Peter Penning, Antea Group, discusses the hidden hydrology of lake Groenvlei in South Africa.
"Inogen consultant conferred with Doctor of Philosophy by Institute of Groundwater studies for research carried out on hydrology of Groenclei, South Africa."
The Institute of Groundwater Studies, University of the Free State conferred a Doctor of Philosophy degree on well-known South African hydrogeologist and Inogen consultant Roger Parsons for his research on the hydrology of Groenvlei, a shallow brackish lake near Sedgefield, South Africa. The lake is very close to Goukamma Nature Reserve. He undertook the research in response to a growing need to better understand surface – groundwater interactions. "Eight of the twenty one wetlands in South Africa designated as wetlands of international importance are found in similar geohydrological settings as Groenvlei" said Parsons. "By studying the simplest of them, I was able to debunk misconceptions about the role of groundwater sustaining such wetlands".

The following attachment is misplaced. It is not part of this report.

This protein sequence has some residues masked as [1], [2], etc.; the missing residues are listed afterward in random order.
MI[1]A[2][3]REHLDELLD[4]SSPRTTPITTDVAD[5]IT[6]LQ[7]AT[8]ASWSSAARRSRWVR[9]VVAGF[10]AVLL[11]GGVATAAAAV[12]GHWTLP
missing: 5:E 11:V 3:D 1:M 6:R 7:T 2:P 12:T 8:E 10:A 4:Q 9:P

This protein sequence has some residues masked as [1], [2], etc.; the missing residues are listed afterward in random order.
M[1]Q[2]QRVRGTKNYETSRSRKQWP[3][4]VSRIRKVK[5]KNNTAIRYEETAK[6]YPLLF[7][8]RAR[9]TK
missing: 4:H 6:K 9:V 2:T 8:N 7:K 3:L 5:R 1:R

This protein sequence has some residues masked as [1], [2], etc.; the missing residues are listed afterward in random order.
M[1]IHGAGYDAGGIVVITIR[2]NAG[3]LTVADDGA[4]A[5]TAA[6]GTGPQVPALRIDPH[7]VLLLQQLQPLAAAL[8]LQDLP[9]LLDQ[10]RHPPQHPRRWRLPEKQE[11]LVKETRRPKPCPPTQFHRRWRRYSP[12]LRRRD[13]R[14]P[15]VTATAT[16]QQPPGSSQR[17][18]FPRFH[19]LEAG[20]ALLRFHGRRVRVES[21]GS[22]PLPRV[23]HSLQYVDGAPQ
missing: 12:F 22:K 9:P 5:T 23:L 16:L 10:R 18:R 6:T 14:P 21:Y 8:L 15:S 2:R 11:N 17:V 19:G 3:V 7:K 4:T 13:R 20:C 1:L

"During winter, the reeds are dormant and do not transpire any water, but in summer the reeds pump out between 10% and 30% more than that evaporated from the open water body."
From the research it was concluded reeds around the lake play an important role in controlling both evapotranspiration losses and the salinity of the wetland. During winter, the reeds are dormant and do not transpire any water, but in summer the reeds pump out between 10% and 30% more than that evaporated from the open water body. Rainfall and groundwater are key drivers of the wetland, and no surface flows discharge into or out of Groenvlei.
The lake formed about 6000 years ago, with the estuarine character of an early Groenvlei evident from the presence of relict estuarine fauna in the lake. The daily water balance model developed during the research was used to show that the lake rapidly readjusted once disconnected from the sea, taking about 120 years to reflect control of the new hydrological and chemistry drivers.
An improved knowledge of the hydrology of wetlands like Groenvlei is critical if the systems are to be better managed and protected, as dictated by South Africa's water law.
For more information on South Africa, water stewardship or this research please contact Peter Penning, firstname.lastname@example.org.